2
$\begingroup$

Let $(X, d)$ be a metric space and $A ⊆ X$. If $A$ is limit point compact, show that $A$ is closed.

My thoughts: The definition of limit point compactness is that for each infinite subset of $A$, it contains at least one limit point of $A$.

Then I attempt to show the contrapositive: if $A$ is not closed (it could be neither open or closed or both, thanks to the suggestions), then it cannot be limit point compact. This means there is some infinite subset of $A$ that does not contain any limit point of $A$.

Can someone suggest how to proceed afterwards? Thank you!

$\endgroup$
  • 3
    $\begingroup$ Note that there are possibly subsets of $X$ that are neither open or closed. So "not closed" does not necessarily mean "open". $\endgroup$ – T. Eskin Apr 3 '14 at 1:40
  • 2
    $\begingroup$ Sets are not like Windows, they are not either open or closed; they are more like Unix, they can be open or closed or both or neither! $\endgroup$ – Asaf Karagila Apr 3 '14 at 1:42
  • $\begingroup$ @AsafKaragila, is that a pun? $\endgroup$ – IAmNoOne Apr 3 '14 at 1:54
  • $\begingroup$ @Nameless: I'll give you $42$ guesses. $\endgroup$ – Asaf Karagila Apr 3 '14 at 1:55
2
$\begingroup$

Suppose that $A$ is not closed. In particular $A$ is infinite, since finite sets in metric spaces are closed. Since $A$ is not closed, there is a a point $x\in M$ that is a limit point of $A$, but is not contained in $A$. This means there exist an infinite subset $x_i\neq x_j$ if $i\neq j$, $S=\{x_1,x_2,\ldots\}$ of $A$ such that $x_n\to x$ but $x\notin A$. I claim that $x$ is the only limit point of $S$. Can you prove this? (You have two options, either prove that if $y$ is a limit point of $S$; then $x=y$, or that if $x\neq y$; then $y$ is not a limit point of $S$).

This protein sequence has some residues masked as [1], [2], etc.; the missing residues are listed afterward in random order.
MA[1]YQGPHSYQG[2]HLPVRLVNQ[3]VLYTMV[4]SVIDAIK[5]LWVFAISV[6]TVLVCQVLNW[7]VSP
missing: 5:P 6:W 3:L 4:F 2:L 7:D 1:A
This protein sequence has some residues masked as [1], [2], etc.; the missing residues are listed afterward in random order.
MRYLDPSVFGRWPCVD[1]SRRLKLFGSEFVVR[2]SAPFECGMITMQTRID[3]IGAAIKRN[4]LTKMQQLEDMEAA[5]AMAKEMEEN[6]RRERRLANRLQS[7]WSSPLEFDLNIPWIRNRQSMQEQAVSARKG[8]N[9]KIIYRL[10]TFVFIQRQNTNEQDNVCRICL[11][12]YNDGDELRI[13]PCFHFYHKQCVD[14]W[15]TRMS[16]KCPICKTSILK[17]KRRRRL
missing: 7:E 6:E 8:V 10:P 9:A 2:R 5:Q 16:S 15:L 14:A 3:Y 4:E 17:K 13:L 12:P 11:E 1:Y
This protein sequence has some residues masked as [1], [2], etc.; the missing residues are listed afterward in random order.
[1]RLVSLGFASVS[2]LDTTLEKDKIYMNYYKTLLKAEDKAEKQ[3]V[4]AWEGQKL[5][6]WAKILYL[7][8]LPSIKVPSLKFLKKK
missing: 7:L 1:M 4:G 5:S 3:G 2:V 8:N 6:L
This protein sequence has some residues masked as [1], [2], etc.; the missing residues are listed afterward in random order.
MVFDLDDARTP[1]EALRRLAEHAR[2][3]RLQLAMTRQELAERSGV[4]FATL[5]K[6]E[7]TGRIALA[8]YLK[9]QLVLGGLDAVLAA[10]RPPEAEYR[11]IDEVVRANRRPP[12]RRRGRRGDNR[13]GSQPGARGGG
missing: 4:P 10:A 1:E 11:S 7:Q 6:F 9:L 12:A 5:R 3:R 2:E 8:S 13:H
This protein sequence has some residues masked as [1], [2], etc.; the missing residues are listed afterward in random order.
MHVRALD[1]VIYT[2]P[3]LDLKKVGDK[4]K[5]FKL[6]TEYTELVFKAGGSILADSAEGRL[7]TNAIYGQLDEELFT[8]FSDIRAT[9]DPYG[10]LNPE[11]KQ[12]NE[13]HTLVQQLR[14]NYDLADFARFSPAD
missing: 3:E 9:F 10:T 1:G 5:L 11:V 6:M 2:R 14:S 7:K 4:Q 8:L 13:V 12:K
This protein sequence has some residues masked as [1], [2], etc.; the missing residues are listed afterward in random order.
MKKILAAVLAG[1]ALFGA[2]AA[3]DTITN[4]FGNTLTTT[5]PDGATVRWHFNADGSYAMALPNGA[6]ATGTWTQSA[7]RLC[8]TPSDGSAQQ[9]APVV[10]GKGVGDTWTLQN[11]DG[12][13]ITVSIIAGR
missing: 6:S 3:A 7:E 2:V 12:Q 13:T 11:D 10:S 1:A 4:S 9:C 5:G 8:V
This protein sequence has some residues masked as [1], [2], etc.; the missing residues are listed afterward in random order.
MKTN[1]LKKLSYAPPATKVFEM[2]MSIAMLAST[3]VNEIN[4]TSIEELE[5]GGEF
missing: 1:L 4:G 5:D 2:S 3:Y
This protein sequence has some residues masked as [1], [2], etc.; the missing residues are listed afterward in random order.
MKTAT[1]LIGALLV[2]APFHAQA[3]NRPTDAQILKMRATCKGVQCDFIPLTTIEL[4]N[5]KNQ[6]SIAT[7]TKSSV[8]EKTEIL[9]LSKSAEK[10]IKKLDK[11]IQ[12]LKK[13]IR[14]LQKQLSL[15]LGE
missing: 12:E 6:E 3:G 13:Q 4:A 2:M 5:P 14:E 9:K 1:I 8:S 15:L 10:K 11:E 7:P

Note that if $y$ was a limit point of $S$, for each $\varepsilon >0$ there'd exist infinitely many $x_i\in d(y,\varepsilon)$. I claim we can construct a subsequence of $(x_n)_{n\geqslant 1}$ that converges to $y$. Indeed, taking $\varepsilon=1$ there exists a least $n_1$ such that $x_{n_1}\in B(y,1)$. Removing the finite subset $S_1=\{x_1,\ldots,x_{n_1}\}$ from $S$ doesn't affect its limits points. Thus, we can find a least $n_2$ such that $x_{n_2}\in B(y,1/2)\cap (S-S_1)$. Note that since $x_{n_2}\in B(y,1)$, $n_1<n_2$. Continuing, we produce a sequence $n_1<n_2<n_3<\cdots$ for which $d(y,x_{n_k})<k^{-1}$. Evidently then $x_{n_k}\to y$. Since $x_n\to x$, $x_{n_k}\to x$ too, so $x=y$, as we wanted.

$\endgroup$
  • $\begingroup$ Does that mean we can construct an infinite subset of A that only contains x as the limit point, so A is not limit point compact (a contradiction)? If so how would such infinite subset be constructed? $\endgroup$ – LittleKnown Apr 3 '14 at 1:49
  • $\begingroup$ @LittleKnown $A$ is a subset of itself. $\endgroup$ – Pedro Tamaroff Apr 3 '14 at 1:50
  • $\begingroup$ But A could have other limit points in itself, so it could still be limit point compact. Is it not so? $\endgroup$ – LittleKnown Apr 3 '14 at 1:57
  • $\begingroup$ @LittleKnown I have edited my answer. Let me know. $\endgroup$ – Pedro Tamaroff Apr 3 '14 at 2:08
  • $\begingroup$ @LittleKnown Did you try anything? $\endgroup$ – Pedro Tamaroff Apr 3 '14 at 2:54
1
$\begingroup$

Assume that $X-A$ is not open (not $A$ is open!).

There is a $x\in X-A$ such as for every $r>0$ there is $y\in A, d(x,y)<r$.

Take $r=1/n$, $y_n$ being the correspondant $y$. Use compactness: there is a subsequence $y'_n$ such as $$ y'_n\to y\in A $$ But also $$ d(x,y_n)<\frac 1n \implies y'_n\to x $$ then $x=y\in A$, (in a metric space the limit is unique), this is impossible.

$\endgroup$
  • $\begingroup$ Sorry we used Rudin and have not yet covered sequence, so I don't quite understand the solution, but thank you for the help! $\endgroup$ – LittleKnown Apr 3 '14 at 3:14

Your Answer

By clicking “Post Your Answer”, you agree to our terms of service, privacy policy and cookie policy

Not the answer you're looking for? Browse other questions tagged or ask your own question.